All made their joint debut this past Saturday, and they didn't disappoint! With the table leaf in, two extra chairs pulled from other rooms (my grandnother's painted Hitchcock chairs), lemon trees harvested for the center bowl, roses arranged, and the table set for eight mixing the Dansk with my Apilco white porcelain pasta bowls, we set out to have an enjoyable evening with great food, drink, and friends.  More about the flowers and rest of table setting later, but the point of this post is that, when I went to launder the napkins, I found grease stains... Had I not noticed these before (they were in the brown napkins)? How was I going to clean them (I couldn't very well ignore them, on the brown cloth they all but screamed at me!)? Now with white linen, I never have a problem. I simply soak overnight in Biz (OxyClean is good, too) and then launder. But dark colored linen?!

Google to the rescue. On the internet, we found an answer forum where someone shared that soaking the spots with Dawn dish soap, leaving overnight, and then laundering would not only rid the napkins of the offending grease stains, but not harm the colored napkins. It worked. I'm officially a believer and will never be far from a bottle of Dawn. I believe in linen- and now I believe in Dawn!

Sunday, January 30, 2011

90% classical 10% cool

Home again... It was a whirlwind trip to Paris and Maison et Objet, but well worth it. We met lovely people and saw really beautiful things for the table and home. For Your Tabletop, my new website, made some smart purchases, which I am very excited about, but like a child anticipating an unopened gift, we now wait for them to arrive here in the states. Waiting for me at home, however, was the March issue of Veranda! I really enjoy reading the editor's page of magazines because it informs me how the issue was put together. Was there a theme, a point of view seen in the various editorials in the issue...? This page lets the reader in on the thought process of the editor and instructs the reader not unlike an audio guide at a museum instructs a visitor.

Veranda's editor Dara Caponigro's page did just this! She even went so far as to bold in blue capital letters the magazine's thesis statement for the month: "BEING AUTHENTIC IS BEING YOUR OWN AUTHOR", which she attributed to Meg Touborg, of Rose Tarlow Melrose House. Let me run with this thought: Authors create stories, and this is how I see the concept of  'home'. It is the manifestation of a person/family's story- their history, if you will- and hopefully, as with history, it is well-told!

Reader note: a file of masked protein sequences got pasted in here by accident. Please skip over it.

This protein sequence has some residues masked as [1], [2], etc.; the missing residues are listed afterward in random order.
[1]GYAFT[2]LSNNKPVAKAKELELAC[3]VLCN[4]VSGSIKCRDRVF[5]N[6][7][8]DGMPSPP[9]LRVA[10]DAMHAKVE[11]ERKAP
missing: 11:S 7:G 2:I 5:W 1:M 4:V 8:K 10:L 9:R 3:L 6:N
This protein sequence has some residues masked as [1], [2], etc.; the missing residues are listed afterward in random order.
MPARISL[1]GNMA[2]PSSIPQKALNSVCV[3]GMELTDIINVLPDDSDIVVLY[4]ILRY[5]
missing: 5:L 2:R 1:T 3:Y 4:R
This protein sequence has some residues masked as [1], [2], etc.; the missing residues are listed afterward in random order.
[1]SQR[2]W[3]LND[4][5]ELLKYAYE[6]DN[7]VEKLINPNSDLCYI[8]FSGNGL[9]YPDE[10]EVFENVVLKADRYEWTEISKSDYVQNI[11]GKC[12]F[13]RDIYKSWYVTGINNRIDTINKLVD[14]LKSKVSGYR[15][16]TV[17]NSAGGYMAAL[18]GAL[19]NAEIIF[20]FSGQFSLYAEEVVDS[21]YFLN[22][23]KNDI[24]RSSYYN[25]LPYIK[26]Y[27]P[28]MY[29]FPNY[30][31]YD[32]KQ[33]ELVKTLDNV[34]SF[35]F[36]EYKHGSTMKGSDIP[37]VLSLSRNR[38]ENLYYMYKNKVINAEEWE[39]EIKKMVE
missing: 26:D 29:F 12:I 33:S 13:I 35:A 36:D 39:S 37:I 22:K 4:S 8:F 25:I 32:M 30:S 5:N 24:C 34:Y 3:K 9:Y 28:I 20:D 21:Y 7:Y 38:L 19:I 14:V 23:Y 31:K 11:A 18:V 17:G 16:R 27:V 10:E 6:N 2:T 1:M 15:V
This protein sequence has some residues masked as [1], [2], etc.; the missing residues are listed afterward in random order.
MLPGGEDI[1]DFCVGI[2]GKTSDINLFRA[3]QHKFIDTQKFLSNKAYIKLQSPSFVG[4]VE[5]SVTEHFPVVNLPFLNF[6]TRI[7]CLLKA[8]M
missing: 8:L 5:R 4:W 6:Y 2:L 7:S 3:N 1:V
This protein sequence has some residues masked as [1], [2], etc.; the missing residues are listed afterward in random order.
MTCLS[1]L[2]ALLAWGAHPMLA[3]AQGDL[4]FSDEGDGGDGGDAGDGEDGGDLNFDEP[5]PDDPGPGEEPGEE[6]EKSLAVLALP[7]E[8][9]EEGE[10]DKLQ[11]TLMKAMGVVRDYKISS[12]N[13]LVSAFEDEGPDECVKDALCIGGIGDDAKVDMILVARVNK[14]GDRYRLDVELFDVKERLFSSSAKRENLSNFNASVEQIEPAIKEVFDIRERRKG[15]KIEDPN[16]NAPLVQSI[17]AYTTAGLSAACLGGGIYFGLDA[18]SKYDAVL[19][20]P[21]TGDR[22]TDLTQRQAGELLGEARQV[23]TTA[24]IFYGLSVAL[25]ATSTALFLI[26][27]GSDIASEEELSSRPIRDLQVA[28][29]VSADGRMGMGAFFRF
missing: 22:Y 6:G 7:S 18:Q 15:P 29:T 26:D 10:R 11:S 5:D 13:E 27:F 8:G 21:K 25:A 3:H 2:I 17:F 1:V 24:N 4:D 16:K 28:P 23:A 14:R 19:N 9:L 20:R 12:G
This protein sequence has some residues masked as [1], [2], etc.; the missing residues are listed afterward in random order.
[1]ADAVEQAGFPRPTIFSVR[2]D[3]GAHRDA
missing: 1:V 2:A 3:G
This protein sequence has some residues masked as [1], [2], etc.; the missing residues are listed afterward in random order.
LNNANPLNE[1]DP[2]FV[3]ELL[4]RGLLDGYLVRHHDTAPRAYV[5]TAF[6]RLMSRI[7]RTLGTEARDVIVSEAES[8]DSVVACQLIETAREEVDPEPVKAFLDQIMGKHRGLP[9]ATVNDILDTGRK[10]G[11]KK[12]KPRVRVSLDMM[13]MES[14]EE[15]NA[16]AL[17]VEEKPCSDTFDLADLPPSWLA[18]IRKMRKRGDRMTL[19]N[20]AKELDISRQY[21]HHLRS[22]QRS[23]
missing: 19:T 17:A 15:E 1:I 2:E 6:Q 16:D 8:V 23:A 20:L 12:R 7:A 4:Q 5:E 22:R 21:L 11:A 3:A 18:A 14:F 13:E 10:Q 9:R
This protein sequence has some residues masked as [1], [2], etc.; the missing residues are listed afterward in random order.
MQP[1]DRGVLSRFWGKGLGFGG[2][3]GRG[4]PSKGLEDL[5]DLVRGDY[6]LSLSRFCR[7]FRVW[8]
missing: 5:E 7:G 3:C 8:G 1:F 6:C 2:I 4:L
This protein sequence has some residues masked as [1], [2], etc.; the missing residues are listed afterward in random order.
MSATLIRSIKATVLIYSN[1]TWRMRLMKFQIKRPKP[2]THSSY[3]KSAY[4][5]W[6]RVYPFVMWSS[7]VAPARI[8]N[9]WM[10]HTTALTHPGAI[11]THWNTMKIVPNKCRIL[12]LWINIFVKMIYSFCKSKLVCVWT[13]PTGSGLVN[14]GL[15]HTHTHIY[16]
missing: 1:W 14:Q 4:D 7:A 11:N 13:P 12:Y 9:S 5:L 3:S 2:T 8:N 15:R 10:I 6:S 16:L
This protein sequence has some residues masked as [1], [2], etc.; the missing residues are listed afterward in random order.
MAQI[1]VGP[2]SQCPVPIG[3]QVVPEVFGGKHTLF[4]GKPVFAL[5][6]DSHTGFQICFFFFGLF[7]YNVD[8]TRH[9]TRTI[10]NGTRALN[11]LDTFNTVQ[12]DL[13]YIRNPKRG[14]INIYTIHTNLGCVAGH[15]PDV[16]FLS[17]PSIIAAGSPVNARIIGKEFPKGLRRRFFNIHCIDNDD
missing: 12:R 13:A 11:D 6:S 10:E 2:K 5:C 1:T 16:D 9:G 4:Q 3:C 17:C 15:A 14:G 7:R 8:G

As authors of our own stories, we can constantly create new, more compelling story lines. Hopefully these stories will have hospitality and generosity, especially around the table, as a theme, and if your story currently doesn't - as the author, you can change this! Remember, it doesn't have to be fancy, just authentically you.

This authenticity was shown throughout the issue as each designer and architect worked their magic to help the respective homeowners tell their stories. The piece that stood out for me, however, was the editorial on a historic Tennessee home, Boxwood (need I say more?), realized by architect Gil Schafer and interior designer David Netto: classicism and irreverence perfectly combined, or as Netto said of the project, "Boxwood is about ninety percent classical and ten percent cool". And, based on the photographs, I'd say that was a winning combination!

When telling your story in your own home, it's tough to carry off "100% cool"- it can come across as gimmicky. But ten percent is doable, you just have to decide what that means for you. That ten percent is what makes a home eclectic, as opposed to eccentric, which nobody wants! Schafer's quote on his website says it all, "Creating places that enhance the enjoyment of life." So, here's to creating places that tell our history- our story- and in the process enhance our lives.

Saturday, January 22, 2011

Maison et Objet: Day 2

If it's Saturday, it must be Belgium! One of the things I love when I come to this show is seeing all the great Belgian companies that are represented. There is something about how they put things together- the colors and textures are out of this world. One in particular caught my eye- they use exclusively reclaimed old teak and create great pieces and combine them with their woven rattan chairs. Restoration Hardware has aped this look, but its pure Belgian design at its best!

Another great Belgian company uses recycled glass in the most amazing colors to create glass vases candles and other containers. They are substantial and have a nice heft to them, and the range of colors is breathtaking! Will work on photos of these... Carrying on for you!